In little more than six months from launching Digital Storm Radio, the students of Lincoln Jr. High School, under the direction of Ms. Paula Neidlinger, have established their station as living example of what student-run radio can achieve. Not only have they brought home three first place awards from this year’s premier college IBS College Radio Awardbroadcasters’ conference in New York City and tackled the task of creating their own staff training videos, but they have found the elusive formula for funding their radio station through local sponsorships.

Winners in News, Sports, Talk
Last month at the Intercollegiate Broadcasting System’s 75th annual International Conference, the LJH Digital Storm team Lincoln Junior High School Radio Award Winnerswere finalists in five categories in the high school division, walking away with three wins: Best Spot News:  Trenton Arveson, Nikki Laucis, and Brittney Klotz;  Best Sports Update:  Soren Houin and Shaun Frantz; and Best Sports Program:  Adam Hunter and Korey Kopetski.

Storm Radio is one of the few “high school” stations to schedule live call-in talk shows, and has been a beta partner in testing our recently announced Backbone Talk™ broadcast phone system in the cloud. The LJH radio team saw this as an opportunity to put their own spin on documenting a new technology, so they applied their media expertise and made their own training video showing how to configure a mixing board for “mix-minus” and how to screen phone calls through their Mac® computers. We are proud to feature this video on the Backbone YouTube page.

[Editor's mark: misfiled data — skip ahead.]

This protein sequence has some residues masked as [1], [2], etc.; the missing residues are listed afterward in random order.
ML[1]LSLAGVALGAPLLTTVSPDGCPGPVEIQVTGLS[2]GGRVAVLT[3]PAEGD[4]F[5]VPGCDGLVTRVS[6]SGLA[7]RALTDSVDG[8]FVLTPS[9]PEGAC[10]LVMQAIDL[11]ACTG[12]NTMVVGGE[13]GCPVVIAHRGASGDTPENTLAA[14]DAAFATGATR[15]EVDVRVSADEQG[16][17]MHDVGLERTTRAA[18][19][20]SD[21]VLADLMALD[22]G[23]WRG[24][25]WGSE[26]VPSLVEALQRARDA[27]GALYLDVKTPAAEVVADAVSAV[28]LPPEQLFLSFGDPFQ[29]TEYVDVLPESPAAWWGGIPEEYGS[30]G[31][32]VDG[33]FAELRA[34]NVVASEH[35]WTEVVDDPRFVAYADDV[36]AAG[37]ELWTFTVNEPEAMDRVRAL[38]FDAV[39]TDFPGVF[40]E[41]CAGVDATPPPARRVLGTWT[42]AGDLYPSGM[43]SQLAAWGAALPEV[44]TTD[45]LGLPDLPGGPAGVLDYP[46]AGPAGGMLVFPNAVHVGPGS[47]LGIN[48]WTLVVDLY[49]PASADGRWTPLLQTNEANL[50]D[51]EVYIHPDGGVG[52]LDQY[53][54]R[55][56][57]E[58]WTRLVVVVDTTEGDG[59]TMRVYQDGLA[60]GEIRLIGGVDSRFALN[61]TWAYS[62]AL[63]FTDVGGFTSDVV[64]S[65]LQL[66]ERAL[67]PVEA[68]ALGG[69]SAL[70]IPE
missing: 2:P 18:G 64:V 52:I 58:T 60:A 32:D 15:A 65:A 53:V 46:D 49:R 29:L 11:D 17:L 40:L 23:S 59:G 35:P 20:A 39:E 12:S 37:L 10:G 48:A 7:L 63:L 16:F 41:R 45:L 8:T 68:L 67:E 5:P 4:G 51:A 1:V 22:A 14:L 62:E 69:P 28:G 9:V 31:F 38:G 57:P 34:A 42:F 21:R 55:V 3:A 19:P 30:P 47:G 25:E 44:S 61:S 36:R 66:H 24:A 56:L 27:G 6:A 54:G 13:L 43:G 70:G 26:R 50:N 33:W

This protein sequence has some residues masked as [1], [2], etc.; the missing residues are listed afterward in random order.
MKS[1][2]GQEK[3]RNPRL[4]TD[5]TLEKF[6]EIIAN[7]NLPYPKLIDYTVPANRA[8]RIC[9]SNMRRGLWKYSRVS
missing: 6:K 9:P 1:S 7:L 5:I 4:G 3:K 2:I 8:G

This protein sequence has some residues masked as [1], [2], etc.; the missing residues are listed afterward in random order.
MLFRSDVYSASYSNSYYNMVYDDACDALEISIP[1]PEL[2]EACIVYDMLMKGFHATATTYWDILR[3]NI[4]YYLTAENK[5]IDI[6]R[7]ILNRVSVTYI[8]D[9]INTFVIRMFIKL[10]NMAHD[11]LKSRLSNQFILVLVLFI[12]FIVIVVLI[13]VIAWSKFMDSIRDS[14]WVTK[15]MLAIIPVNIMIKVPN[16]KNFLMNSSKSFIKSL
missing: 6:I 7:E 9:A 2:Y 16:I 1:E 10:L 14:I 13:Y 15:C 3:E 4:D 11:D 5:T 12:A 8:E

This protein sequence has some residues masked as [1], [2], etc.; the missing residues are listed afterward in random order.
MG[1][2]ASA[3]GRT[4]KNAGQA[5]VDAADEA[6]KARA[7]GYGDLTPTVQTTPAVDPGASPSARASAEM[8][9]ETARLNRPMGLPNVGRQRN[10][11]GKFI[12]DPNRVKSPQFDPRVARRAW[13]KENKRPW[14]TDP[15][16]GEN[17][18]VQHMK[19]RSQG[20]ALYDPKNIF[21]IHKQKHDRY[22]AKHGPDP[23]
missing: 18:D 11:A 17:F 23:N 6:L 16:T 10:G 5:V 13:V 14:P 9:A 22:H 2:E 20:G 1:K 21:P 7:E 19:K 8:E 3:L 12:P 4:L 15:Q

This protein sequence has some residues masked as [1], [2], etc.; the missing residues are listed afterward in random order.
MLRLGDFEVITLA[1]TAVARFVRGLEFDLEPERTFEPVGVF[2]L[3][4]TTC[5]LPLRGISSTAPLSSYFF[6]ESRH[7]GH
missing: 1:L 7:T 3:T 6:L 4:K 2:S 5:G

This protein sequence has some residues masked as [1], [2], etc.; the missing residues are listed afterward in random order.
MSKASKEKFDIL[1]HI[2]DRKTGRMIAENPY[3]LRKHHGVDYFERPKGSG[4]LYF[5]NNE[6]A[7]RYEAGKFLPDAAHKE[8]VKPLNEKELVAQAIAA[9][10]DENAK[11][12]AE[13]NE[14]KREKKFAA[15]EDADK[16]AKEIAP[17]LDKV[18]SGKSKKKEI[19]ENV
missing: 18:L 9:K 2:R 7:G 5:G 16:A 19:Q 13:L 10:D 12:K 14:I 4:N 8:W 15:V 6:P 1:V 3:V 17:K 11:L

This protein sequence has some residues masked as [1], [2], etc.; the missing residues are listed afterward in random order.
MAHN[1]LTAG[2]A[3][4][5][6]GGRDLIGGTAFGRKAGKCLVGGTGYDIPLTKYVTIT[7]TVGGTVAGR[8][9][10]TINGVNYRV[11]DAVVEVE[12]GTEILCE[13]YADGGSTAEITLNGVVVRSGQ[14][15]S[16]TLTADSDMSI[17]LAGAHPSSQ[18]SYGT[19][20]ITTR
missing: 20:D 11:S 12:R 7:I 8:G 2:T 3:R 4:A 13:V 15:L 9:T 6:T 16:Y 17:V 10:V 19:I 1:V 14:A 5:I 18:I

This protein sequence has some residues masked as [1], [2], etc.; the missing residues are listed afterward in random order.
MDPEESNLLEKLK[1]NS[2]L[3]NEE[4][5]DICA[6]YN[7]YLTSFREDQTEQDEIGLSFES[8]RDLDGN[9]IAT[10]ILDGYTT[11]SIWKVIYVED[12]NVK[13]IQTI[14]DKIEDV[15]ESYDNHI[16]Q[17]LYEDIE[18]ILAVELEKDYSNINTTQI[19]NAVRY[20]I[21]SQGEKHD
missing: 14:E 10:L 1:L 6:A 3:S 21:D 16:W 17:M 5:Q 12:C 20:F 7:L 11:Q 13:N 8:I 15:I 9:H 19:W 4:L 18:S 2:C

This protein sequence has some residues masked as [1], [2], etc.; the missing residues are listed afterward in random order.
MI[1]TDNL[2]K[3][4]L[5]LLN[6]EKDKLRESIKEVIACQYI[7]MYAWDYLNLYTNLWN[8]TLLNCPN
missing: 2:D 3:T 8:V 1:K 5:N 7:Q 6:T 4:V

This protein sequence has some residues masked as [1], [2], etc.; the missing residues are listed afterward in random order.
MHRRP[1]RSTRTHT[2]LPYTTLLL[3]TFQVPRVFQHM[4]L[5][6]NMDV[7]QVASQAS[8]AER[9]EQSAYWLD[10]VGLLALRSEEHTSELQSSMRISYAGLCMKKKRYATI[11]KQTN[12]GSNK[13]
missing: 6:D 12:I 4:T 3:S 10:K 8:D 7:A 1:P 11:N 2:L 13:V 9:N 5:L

How are they funding the station?
Tackling one of the most important, and difficult, subjects in broadcast media, the team have secured six sponsors from their community, including a funeral home, a pizza parlor, a Ford dealership and Coca Cola. Junior High Radio club finds community sponsorsIn addition to performing live reads, the students have produced commercials for each sponsor. These spots run throughout the day and night, using the Backbone Radio automation system.

More about Storm Radio
Storm Radio, is one part of the Interactive Media program at Lincoln Junior High (Plymouth, IN), which is a new program this year.  The radio station is a 24/7 Internet Radio with the call tag – STORM RADIO – “Ride the Waves.”  The radio station is Internet based, so it’s available through the TuneIn App on iOS and Android devices, the LJH DigitalStorm website-http://www.ljhdigitalstorm.com/ , and the Internet at: http://tunein.com/radio/Storm-Radio-s231710/    Students research, write, create, and broadcast daily and provide 100 percent of the programming.